The land in the sea!

Our destinations were up North of Bali today and so we needed to drive long hours. Our first stop was a beautiful 16th century temple in the Indian Ocean called Tanah Lot. This temple is dedicated to the God of the Sea, Varuna.

Sometimes when the tide is high, you cannot walk upto the rock. Today we could. Even though only Balinese Hindus who wear  their traditional attire, head gear, kebaya and the works are allowed inside the temple.  There were a few pretend holy men at the bottom of the rock temple, smearing raw rice on everyone’s forehead and inserting a frangipani on everyone’s ears and collecting whatever funds came their way. What is truly amazing is the fresh water spring from the rocks in the middle of the salty ocean water, that the Balinese Hindu believe is holy. It was piped and pouring freely, but I did not dare to sip it to test if the water is indeed fresh.

Between the resort and Tanah Lot was an hour and twenty minutes of drive time and what but casual banter with Wira was the order of the day. Wira showed signs of exhaustion, with the wealth of info he possessed . It seemed to him that there was no respite to the question bank I had for him and how long could he keep refreshing content for me?

My husband had heard of the tooth filing ceremony  in Bali  and asked Wira about it and that gave something for us to start the days conversation with. Wira said that the ceremony was called Matata ( like hakuna Matata from Lion King) and it was a ceremony that was still practiced by some Hindus. It is believed to be conducted for boys when they grow to adolescence to remind them that they were not wild like animals and so needed to control their animal instincts! (Don’t we all know of some people outside of Bali that need such treatment? )

The hubby was on a roll! He began another gory subject- death ceremonies. We had already talked in detail of the birth and marriage ceremonies and so why leave is untouched?  He had watched a documentary about some sect in Bali, who left the dead in the open without a burial or cremation and allowed to decompose. To my ears, it sounded like a bad subject to discuss! But Wira being the sport he is, confirmed that it was still a practice but  in a remote village called Trunyan.

We passed a board that said Ketut and I immediately recalled Eat Pray Love  in which the author, Elizabeth Gilbert, spends some time in Bali . I asked Wira about the Medicine man whose name was Ketut something. It led us to the next topic – The naming conventions of Balinese names.  All first borns in Bali Hindu families are named Wayan, the second Madey, the third Nyoman and the fourth, Ketut. Now you would want to know what the fifth would be named like I did. Wayan again! All men have common first names as I (ee) and women are called Ni (née).  An I Wayan XXX, will be a first born son and a Ni Ketut XXX,  will be a fourth born daughter! Wira’s name is I Wayan Wira. He has two kids. Ni Wayan Putri and I Madey Mahatma Rajendra. Go figure!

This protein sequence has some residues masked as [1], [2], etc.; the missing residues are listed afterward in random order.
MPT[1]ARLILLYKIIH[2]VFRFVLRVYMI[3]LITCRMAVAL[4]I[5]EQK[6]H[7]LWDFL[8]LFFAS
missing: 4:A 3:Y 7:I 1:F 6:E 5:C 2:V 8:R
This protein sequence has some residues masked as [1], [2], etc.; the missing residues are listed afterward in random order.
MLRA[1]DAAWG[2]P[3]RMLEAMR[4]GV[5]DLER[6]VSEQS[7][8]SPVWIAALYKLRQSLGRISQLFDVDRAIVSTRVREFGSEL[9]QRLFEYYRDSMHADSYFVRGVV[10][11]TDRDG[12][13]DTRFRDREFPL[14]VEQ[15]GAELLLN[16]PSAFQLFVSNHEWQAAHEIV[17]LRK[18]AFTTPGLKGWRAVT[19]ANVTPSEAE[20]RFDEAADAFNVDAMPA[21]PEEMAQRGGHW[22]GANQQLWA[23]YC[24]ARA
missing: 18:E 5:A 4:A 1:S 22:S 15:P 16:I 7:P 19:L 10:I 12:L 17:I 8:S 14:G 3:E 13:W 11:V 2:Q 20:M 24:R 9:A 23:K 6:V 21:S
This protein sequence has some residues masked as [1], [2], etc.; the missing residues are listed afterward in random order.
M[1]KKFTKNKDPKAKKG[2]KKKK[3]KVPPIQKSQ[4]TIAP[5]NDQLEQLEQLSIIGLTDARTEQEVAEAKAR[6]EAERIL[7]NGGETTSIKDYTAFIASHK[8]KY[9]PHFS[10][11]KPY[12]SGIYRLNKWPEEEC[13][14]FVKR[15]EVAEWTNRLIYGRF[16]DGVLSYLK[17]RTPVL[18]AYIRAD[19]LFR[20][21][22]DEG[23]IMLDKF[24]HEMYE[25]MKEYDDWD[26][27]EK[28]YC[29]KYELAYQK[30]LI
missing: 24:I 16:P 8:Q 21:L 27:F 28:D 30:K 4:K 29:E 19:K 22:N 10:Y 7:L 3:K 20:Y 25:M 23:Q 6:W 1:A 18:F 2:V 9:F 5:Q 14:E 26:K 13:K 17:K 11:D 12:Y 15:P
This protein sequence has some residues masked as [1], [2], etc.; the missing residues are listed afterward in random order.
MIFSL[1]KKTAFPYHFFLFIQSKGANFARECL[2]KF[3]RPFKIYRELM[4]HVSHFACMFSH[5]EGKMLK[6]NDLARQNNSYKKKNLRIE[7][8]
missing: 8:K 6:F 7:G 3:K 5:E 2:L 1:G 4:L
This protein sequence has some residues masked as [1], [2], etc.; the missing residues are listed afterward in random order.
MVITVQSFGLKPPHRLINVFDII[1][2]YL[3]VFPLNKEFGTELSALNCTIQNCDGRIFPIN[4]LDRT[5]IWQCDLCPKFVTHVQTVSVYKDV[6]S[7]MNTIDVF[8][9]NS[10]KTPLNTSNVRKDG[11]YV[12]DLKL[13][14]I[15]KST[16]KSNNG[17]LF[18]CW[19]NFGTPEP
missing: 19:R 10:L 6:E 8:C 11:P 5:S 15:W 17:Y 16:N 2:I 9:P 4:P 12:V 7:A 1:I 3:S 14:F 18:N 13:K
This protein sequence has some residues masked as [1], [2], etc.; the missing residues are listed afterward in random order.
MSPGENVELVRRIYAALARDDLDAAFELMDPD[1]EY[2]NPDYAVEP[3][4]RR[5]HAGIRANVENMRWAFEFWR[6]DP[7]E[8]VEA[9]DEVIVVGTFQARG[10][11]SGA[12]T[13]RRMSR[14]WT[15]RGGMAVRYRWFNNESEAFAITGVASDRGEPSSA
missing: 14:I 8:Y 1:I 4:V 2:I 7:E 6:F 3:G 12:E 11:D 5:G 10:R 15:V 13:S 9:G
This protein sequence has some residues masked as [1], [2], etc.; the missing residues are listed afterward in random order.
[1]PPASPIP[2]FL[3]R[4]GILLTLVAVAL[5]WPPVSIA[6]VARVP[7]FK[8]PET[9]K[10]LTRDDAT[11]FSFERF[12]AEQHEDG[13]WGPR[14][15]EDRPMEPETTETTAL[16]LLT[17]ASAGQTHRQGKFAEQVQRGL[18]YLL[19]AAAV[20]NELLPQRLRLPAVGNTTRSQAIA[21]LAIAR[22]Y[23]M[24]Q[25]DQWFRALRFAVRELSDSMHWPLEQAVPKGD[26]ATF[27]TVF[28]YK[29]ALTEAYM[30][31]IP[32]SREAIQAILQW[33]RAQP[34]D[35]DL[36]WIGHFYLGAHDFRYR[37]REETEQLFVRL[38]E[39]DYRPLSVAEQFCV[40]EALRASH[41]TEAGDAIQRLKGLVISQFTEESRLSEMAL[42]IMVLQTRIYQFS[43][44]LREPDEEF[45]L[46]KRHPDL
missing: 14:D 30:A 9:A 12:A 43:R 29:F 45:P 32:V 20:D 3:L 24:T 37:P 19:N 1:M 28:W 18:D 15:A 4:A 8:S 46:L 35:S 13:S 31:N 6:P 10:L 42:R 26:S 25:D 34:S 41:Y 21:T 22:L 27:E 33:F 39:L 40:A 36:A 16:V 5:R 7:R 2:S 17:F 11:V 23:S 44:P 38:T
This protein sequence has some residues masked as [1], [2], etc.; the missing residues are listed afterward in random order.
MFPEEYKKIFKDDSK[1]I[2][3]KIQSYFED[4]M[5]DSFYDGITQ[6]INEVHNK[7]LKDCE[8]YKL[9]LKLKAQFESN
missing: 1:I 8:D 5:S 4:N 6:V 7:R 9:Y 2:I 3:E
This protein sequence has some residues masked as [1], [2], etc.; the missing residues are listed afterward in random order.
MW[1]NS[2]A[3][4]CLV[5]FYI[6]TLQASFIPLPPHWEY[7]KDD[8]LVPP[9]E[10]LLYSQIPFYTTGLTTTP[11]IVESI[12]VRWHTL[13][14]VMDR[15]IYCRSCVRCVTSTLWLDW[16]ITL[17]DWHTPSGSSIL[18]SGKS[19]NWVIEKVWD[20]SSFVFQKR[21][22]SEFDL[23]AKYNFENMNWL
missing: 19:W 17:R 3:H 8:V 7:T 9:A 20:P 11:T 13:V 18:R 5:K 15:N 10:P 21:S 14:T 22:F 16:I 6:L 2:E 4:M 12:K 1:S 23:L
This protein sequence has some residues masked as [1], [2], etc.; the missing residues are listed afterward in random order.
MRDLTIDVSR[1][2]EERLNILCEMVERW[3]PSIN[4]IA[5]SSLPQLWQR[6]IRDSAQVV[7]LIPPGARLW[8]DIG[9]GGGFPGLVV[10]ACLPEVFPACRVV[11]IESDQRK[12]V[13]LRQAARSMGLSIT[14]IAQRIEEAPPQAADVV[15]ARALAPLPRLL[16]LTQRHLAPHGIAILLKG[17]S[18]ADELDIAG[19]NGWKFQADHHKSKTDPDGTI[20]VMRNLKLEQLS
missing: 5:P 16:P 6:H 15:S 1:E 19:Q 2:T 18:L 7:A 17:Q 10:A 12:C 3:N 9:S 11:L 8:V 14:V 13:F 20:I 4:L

The water temple in Lake Bratan

We had reached the beautiful Mt. Batukaru vicinity meanwhile and the weather had turned absolutely windy and pleasant. We stopped for lunch at a mountain side restaurant yet again and the splendor of the ambiance even made Balinese vegetarian food, after three days, seem like a delicacy! We drove up to Lake Bratan to see the beautiful Ulun Danu temple.

The temple of the Royals

Our final stop was at Taman Ayun temple, which was a 16th century relic of the Royal family that ruled the Mengwi district. The remains of the royals are till date preserved in these premises and it recently became a UNESCO heritage site.
That concluded our day 3 at Bali!

Bali, the next day

The night at Nusa Dua was peaceful. All of us got more than our usual hours of sleep and that set the  mood for the long day ahead. After a  quick breakfast we were headed on our way out early since we had a long drive before we reached our first destination.

These Barong dancers were so dainty and graceful.

The first treat of the day was an hour long Barong and Keris dance performance by a local Balinese theatrical group. A group of 8 people enacted a little known scene from the Mahabarat, the moral of the performance being the victory of good over evil. The elaborate costumes and traditional music made it worthwhile even though we did not really understand the entire plot summary of the performance.

Wira continued to enthusiastically share plenty of tidbits about Bali. First off, he showed us a tiny bamboo basket with colorful flowers and some green palm leaves in them and told us that it was called  Canang Sari and was an offering made to Hindu Gods before the start of anything new. Like today, it was offered to the Gods to make sure our trip today will go hassle free.

The Canang Sari in the car

Our next stop was a Batik village. Wira, like every other tourist guide gets a cut from any sale he causes, so I empathized with his enthusiasm that we bought something! Thankfully for Wira, we did decide to make some purchases.We also stopped at a silver jewelry making outfit at another village called Celuk and Wira’s commissions just grew and grew!

Wira turned out to be a wealth of information on anything I asked about Bali. How else would I have found out that Rooster fights were the biggest source of gambling in Bali ? The act is illegal and is punishable with a 3 month sentence in jail!